Mike:Right, right.
Adam:You know, and whereas, like, the reality is if your parents tell you when you’re a small child, “Don’t put your hand in the fire, you’ll get burned,” you know, “Be careful on the road, you’ll get run over,” and also, “Make sure you finish your plate because there are starving children in Africa,” you have no reason to not believe the third thing. The other two pieces of advice are sound. And whereas the reality is the third one doesn’t have any real logic. If you eat that burger or not, somebody in Africa is not particularly going to benefit or not benefit. But that then gets carried into your adult life. And then we begin to have a certain relationship with food, certain foods remind us of when we were kids.
You know, there’s a client I had a while back whose relationship with . . . What do you Americans call it? Meat loaf. With a meat loaf.
Mike:I love the meat loaf. Yeah.
Adam:Yeah. It’s a big thing, right? It’s a family type meal.
Mike:Yeah.
Adam:And he would have this from a pretty well-known fast-food chain, or restaurant, in America because it reminded him of his grandmother. It’s a subconscious thing, but it’s something which if you’re not careful can start to really jump in. Especially when we couple that with working hard and being stressed all the time, food then sort of takes on this reward system, this sort of relief system. It’s a way of being able to just, “Okay, I’ve got 10 minutes, I’ve got half an hour on my own at the end of the night, how can I enhance this so I can really enjoy my time off? Let’s get myself some chips, let’s get myself, you know, some takeaway.” And that’s the slippery slope.
Mike:And I think one of the things that happens, I know it happened for me and it probably happens to a lot of people, is it’s so easy to kind of punt and say, “I shouldn’t be doing this, I need to work out more, I need to exercise more, I need to lose weight, but I’m going to start next month.” Or, of course you know this, everybody wants to start on January 1st, which has no real . . . It adds no real value at all other than you just feel some obligation to come up with New Year’s resolutions. But, so it’s easy to punt and say, “Yeah, I need to, but not right now.”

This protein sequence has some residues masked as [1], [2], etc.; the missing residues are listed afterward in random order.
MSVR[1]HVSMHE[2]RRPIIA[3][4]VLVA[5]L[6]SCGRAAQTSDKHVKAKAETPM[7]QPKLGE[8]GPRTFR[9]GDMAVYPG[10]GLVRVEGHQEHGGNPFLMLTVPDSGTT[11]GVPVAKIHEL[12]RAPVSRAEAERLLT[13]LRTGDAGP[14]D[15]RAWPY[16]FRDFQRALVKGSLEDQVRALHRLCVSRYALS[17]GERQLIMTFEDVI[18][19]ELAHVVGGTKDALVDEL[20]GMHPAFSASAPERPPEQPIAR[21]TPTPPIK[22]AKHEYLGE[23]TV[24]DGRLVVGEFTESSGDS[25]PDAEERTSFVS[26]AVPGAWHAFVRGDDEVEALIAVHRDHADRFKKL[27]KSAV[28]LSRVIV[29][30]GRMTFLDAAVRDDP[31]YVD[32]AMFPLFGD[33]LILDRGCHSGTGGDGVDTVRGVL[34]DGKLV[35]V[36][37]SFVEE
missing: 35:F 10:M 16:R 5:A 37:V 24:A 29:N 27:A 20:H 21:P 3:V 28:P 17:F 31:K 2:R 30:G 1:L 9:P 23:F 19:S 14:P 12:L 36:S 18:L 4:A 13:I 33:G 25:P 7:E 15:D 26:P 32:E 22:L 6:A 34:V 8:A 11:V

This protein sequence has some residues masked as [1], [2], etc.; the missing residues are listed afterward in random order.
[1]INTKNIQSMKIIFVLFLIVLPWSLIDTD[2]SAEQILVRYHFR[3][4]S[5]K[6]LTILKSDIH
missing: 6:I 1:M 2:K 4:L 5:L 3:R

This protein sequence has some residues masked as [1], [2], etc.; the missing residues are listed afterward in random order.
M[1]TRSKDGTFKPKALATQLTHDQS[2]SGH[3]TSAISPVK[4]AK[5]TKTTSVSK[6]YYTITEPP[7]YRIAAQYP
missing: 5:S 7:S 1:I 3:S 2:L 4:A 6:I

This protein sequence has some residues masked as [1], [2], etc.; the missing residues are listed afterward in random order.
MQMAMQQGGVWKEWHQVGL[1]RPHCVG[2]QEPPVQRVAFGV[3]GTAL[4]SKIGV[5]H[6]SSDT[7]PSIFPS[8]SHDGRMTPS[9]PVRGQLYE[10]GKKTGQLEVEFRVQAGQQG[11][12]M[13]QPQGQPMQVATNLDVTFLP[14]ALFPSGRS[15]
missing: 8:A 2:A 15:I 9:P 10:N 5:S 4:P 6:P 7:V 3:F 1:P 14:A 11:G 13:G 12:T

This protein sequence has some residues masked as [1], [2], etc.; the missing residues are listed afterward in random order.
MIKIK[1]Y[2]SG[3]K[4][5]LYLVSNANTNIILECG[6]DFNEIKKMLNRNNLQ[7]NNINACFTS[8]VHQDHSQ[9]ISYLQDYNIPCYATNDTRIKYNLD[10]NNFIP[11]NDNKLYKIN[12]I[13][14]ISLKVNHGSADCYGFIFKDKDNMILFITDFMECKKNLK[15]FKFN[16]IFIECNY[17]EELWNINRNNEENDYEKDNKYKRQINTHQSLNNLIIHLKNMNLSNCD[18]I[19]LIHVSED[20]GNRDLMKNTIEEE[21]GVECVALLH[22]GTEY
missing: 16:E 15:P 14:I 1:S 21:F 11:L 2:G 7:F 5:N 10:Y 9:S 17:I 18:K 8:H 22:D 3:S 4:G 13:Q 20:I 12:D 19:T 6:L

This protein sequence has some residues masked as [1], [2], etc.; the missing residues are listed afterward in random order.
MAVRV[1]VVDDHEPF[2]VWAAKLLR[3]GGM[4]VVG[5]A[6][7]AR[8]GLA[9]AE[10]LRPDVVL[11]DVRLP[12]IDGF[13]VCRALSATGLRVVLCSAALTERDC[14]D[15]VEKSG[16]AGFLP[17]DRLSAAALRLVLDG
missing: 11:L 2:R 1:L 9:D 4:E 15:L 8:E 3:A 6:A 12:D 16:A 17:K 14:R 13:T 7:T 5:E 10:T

Adam:Yeah. And that’s really one of the biggest issues, is that everyone has this. I mean one of the most common phrases I used to hear all the time which really made no sense, and of course it doesn’t make any sense, would be the phrase, “Okay, I just need to go away and lose some weight before I can come back, get fitter before I come back and work with you.” And that’s sort of such backwards logic, but I get how people’s brains go there because it’s really just a way of just pushing it away for a while.
Mike:Right.
Adam:Because the reality is 9 times out of 10 we don’t . . . Until we kind of really put ourselves in a position where we fully understand what’s getting in the way with our health, what our health is affecting, we don’t really feel that we need to particularly throw ourselves into changing that fully. Especially when we look around and we see everyone else around us kind of in the same boat, it tends to normalize the situation.
Mike:Yeah, yeah. I mean it’s a frequent sight in America. There’s an epidemic of people that are unhealthy and overweight and things like that, and it just starts to become kind of the new normal sometimes.
Adam:Exactly. “Look at Fred over there, he seems like he’s doing okay. He’s always happy and smiling. And he’s bigger than me, so I’m probably fine.”
Mike:Yeah.
Adam:But at the same time, you know, America is unfortunately leading the way in terms of diabetes and heart disease. You know, England is not too far behind. And, as a general rule, Western countries, this is becoming the norm.
Mike:Yeah.
Adam:And that’s something which is so easy to fall into, and then lose sight of. And unfortunately most people . . . The sad fact of life is most people don’t change their health until something scary happens.
Mike:Right, right, right. So the thing for me, Adam, the thing that really made a difference. And people listening, I want you to get some value. This is really what made a difference for me. I’m not the type to be on all these crazy diets, but over the past 10 years I promise you I had tried a few things and I would maybe lose 20 pounds or something and it would come right back on, right?
Because the problem is I did something extreme, like I would work out really hard for like a month and, like, eat lettuce, like iceberg lettuce, with no nutritional value. Something, just like you do this extreme, it’s not sustainable. And the reality is that by working with you, and I want people to get value out of this, is that I lost effectively a pound or a pound and a half a week. Like it came off a little bit faster early on because I changed my eating habits, but it’s changing habits and doing little things.
It’s the same thing, I’ve coached hundreds and hundreds of real estate investors to start their business and it’s the same thing. If I say, “Go make a million dollars,” nobody knows how to get started. But if I say, “Generate two or three leads a day, tell everybody that you meet . . . Hand out five business cards a day,” little bitty baby steps, small wins, and do that consistently, and it’s amazing how things really start to add up.
And it’s so intuitive to me now, but it just took, like, doing small things, sticking to it, seeing results that I could track, and knowing that, “Wow, this is easier than I thought.” And because I’m changing habits in the process, which is what you kind of conditioned in me to help with that, is that there was no extreme on the downward, I didn’t go lose 30 pounds in two weeks. I’ve lost it over time. And the truth is I’m losing about a pound a week now because I’m eating better and I have different habits.